September 2, 2018

Proper 17

Song of Solomon 2: 8-13; Psalm 45 1-2, 7-10; James 1:17-27; Mark 7:1-8, 14-15, 21-23

The Rev. James M.L. Grace, 8:30 am service

In the Name of God: Father, Son, and Holy Spirit.  AMEN.

            “You must understand this, my beloved: let everyone be quick to listen, slow to speak, slow to anger; for your anger does not produce God’s righteousness.” James 1: 19-20.

            If you are coming to church today because you need to hear a message.  This perhaps may be it.  Be quick to listen, slow to speak, slow to anger, for your anger does not produce God’s righteousness. We have so many reasons to be angry, don’t we?  So and so did this to me.  They don’t understand how I feel.  Bob is a lousy co-worker.  Sue is a lousy wife.  And on and on and on. 

            The anger we carry often expresses itself in resentments.  I want to explain the meaning of that word, resentment.  Now if you put the word “re” in front of something it means to do something again.  As in remember or repeat.  The other part of that word resentment is the second half, sentment, which comes from the Latin word sentir, which means to feel something.  So the word resentment literally means to feel again.

            Each one of you has a part of your brain that is a resentment machine.  When you get up in the morning and you start playing all your resentments, over and over again.  “No one at my work respects me.”  “That priest at the church doesn’t understand a thing about me.”  “My sister doesn’t care about me at all.” Blah, blah, blah.  Now tell me – do you think God can get through to us with all that garbage in our minds?  You bet not. 

            As long as you hold on to your resentment and your anger you won’t hear God say a thing.  You have to let it go, and it has hard.  It is painful.  But when you let go of your resentment and anger, you begin to hear God’s voice.  I am slowly learning to do it, and it is changing my life.  I will give you an example. 

For the last seven months, the church staff has prepared for our annual Bishop visitation, which we have assumed, would be September 9 – which is next Sunday.  On Tuesday of this week, we learned that the Bishop would in fact be coming today, September 2.  Surprise!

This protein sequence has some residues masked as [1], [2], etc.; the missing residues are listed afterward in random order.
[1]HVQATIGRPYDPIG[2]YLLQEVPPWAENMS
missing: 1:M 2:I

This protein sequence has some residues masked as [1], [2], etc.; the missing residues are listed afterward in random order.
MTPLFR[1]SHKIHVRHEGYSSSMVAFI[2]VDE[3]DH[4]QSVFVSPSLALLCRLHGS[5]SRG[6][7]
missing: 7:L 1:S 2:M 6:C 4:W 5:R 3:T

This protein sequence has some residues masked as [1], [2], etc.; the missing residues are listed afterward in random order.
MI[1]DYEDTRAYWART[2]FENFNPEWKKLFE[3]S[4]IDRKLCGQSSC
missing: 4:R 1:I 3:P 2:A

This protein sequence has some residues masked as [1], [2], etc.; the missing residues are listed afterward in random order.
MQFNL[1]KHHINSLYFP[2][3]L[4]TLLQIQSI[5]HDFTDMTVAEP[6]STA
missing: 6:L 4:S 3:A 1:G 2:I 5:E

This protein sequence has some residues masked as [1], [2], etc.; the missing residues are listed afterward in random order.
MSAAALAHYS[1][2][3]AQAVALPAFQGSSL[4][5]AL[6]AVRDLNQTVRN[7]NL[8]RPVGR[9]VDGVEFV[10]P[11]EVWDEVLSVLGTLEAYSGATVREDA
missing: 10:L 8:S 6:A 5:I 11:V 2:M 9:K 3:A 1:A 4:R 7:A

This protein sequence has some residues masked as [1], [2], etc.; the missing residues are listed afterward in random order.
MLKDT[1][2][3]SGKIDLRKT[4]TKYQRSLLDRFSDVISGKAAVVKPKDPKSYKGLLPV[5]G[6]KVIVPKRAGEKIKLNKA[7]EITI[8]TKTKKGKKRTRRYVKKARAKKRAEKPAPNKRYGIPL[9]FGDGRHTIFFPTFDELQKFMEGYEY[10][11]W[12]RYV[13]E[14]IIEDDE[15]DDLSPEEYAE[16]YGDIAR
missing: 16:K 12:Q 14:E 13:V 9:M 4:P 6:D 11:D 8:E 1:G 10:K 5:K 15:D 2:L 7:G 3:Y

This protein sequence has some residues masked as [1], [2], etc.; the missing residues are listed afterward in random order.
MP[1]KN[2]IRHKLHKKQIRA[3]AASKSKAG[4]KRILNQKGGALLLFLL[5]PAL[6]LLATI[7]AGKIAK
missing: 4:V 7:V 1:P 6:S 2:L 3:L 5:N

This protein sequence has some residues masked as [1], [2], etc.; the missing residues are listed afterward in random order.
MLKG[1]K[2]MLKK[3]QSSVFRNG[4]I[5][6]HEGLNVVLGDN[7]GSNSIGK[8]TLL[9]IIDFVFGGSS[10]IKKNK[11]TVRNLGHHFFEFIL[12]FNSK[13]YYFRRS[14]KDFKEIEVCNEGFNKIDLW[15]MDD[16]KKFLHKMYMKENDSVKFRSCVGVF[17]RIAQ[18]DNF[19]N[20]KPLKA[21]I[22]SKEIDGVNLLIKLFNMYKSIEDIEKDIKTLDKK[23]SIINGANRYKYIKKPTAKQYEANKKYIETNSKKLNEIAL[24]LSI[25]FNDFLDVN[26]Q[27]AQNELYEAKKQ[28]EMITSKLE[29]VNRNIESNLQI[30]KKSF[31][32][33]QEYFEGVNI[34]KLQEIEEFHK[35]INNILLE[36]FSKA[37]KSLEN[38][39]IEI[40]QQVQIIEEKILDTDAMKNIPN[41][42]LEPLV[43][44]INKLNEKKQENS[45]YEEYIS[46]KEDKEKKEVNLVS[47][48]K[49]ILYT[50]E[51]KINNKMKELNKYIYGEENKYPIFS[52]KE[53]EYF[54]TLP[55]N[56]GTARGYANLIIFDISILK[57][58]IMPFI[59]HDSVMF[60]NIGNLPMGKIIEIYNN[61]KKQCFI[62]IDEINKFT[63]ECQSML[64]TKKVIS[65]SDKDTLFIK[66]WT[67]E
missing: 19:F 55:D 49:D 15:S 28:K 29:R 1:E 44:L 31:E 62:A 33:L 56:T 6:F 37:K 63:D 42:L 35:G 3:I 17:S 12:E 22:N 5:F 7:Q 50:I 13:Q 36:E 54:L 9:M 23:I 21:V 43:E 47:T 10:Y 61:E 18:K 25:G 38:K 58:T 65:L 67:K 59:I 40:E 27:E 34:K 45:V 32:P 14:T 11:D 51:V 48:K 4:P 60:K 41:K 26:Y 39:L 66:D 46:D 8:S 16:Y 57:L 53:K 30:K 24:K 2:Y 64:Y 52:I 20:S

Now if that’s not an opportunity for resentment and anger to settle in, I don’t know what is.  Who made this mistake, and why didn’t we find out earlier? That was what the garbage in my brain was telling me initially, and I had to stop it right there.  No one set out to do this intentionally, it was just a mistake. Things happen, it’s okay.  I wasn’t angry, I wasn’t resentful.  Now I guarantee you that the me from a few years ago would have been.  Oh I would’ve gotten real angry.  Instead I had serenity.  I had peace.  I was not disturbed.  This had nothing to do with me.  This was God – I can’t explain to you the feeling of peace and serenity that I had in any other way.  The outcome of knowing that God was present with me and leading me, well that meant that I could pause.  I could listen.  I didn’t need to speak.  I didn’t need to be angry.

            What a gift that is.  What useful information that is to know that we have a God that we can entrust everything to.  That God will meet our deepest needs. That is so important, and yet, I forget that all the time.  I hear the message that God is leading me and leading you through this life, and I believe it and I know it, and then something happens, the phone rings, a news headline appears on my phone, and then that security, that knowledge of God’s consistent presence, it vanishes.  And I forget.  How frustrating that is to me. 

            Elsewhere in the passage from James we hear verses 23-24, which read: “For if any are hearers of the word and not doers, they are like those who look at themselves in a mirror; for they look at themselves and, on going away, immediately forget what they were like.”  I don’t know about you, but those verses describe me perfectly. 

            In a few weeks I am going camping with some close friends for a week in the Pacific Northwest.  For that week I won’t have access to a mirror.  I don’t know about you, but when I go for awhile without looking at myself in the mirror, I forget what I look like.  That first glance at myself in a mirror after a week-long trip is always surprising.  Is my nose really that big? Wow – I forgot. 

            In the ancient world, mirrors were not common as they are today.  A mirror was state of the art – something that only the very wealthy had access to. Most people lived their lives not knowing what they looked like, as they never had mirrors.  How easy we forget – not only my appearance after time away from a mirror – but how easy I forget God’s reassuring message of abiding love.  That is why I go to church – I need to be reminded of this good news.  I need to hear, and hear again, the message that there is a God much larger than I, that will make all things right, if I surrender everything to God’s will.  I cannot hear that message enough. 

            Return to God again and again.  Once a week is not enough.  Pray daily.  Start your day with meditation, and you will suddenly realize that God is doing for you what you cannot do for yourself.  AMEN.